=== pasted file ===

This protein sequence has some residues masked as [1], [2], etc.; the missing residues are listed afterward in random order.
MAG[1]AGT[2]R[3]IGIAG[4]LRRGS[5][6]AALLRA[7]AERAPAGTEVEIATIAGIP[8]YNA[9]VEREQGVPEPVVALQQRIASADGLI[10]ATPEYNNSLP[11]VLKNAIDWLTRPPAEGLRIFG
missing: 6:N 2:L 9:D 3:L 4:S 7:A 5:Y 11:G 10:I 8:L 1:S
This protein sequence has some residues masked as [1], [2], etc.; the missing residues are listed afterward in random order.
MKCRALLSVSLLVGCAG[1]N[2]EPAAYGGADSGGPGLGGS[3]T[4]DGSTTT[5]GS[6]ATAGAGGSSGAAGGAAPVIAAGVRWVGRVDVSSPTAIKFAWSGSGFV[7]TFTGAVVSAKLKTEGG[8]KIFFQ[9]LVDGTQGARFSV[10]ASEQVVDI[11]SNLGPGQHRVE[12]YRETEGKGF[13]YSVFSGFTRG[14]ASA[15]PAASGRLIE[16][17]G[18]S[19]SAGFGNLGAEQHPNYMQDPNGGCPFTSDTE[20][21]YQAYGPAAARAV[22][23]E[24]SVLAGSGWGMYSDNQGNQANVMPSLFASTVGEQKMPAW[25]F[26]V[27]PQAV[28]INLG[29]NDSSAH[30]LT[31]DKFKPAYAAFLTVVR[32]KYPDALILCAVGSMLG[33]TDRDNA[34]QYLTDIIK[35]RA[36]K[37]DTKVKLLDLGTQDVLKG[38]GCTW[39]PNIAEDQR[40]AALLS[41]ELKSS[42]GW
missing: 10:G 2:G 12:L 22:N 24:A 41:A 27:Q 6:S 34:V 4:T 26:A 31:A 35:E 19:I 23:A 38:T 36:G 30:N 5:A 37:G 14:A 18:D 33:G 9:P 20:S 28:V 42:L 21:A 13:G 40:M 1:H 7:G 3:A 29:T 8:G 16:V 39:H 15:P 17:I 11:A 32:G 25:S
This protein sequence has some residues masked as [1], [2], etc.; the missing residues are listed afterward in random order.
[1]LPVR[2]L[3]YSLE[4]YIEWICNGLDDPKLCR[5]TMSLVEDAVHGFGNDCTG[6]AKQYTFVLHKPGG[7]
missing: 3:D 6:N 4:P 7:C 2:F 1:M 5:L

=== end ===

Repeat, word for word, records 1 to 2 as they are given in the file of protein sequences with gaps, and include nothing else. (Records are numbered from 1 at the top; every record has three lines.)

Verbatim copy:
This protein sequence has some residues masked as [1], [2], etc.; the missing residues are listed afterward in random order.
MAG[1]AGT[2]R[3]IGIAG[4]LRRGS[5][6]AALLRA[7]AERAPAGTEVEIATIAGIP[8]YNA[9]VEREQGVPEPVVALQQRIASADGLI[10]ATPEYNNSLP[11]VLKNAIDWLTRPPAEGLRIFG
missing: 6:N 2:L 9:D 3:L 4:S 7:A 5:Y 11:G 10:I 8:L 1:S
This protein sequence has some residues masked as [1], [2], etc.; the missing residues are listed afterward in random order.
MKCRALLSVSLLVGCAG[1]N[2]EPAAYGGADSGGPGLGGS[3]T[4]DGSTTT[5]GS[6]ATAGAGGSSGAAGGAAPVIAAGVRWVGRVDVSSPTAIKFAWSGSGFV[7]TFTGAVVSAKLKTEGG[8]KIFFQ[9]LVDGTQGARFSV[10]ASEQVVDI[11]SNLGPGQHRVE[12]YRETEGKGF[13]YSVFSGFTRG[14]ASA[15]PAASGRLIE[16][17]G[18]S[19]SAGFGNLGAEQHPNYMQDPNGGCPFTSDTE[20][21]YQAYGPAAARAV[22][23]E[24]SVLAGSGWGMYSDNQGNQANVMPSLFASTVGEQKMPAW[25]F[26]V[27]PQAV[28]INLG[29]NDSSAH[30]LT[31]DKFKPAYAAFLTVVR[32]KYPDALILCAVGSMLG[33]TDRDNA[34]QYLTDIIK[35]RA[36]K[37]DTKVKLLDLGTQDVLKG[38]GCTW[39]PNIAEDQR[40]AALLS[41]ELKSS[42]GW
missing: 10:G 2:G 12:L 22:N 24:A 41:A 27:Q 6:S 34:V 4:T 26:A 31:A 35:E 19:I 23:A 38:T 36:G 30:N 5:A 37:G 14:A 18:D 33:G 9:P 20:S 28:V 42:L 21:A 13:G 40:M 1:H 7:G 3:A 29:T 8:G 16:V 39:H 15:P 17:I 11:A 32:G 25:S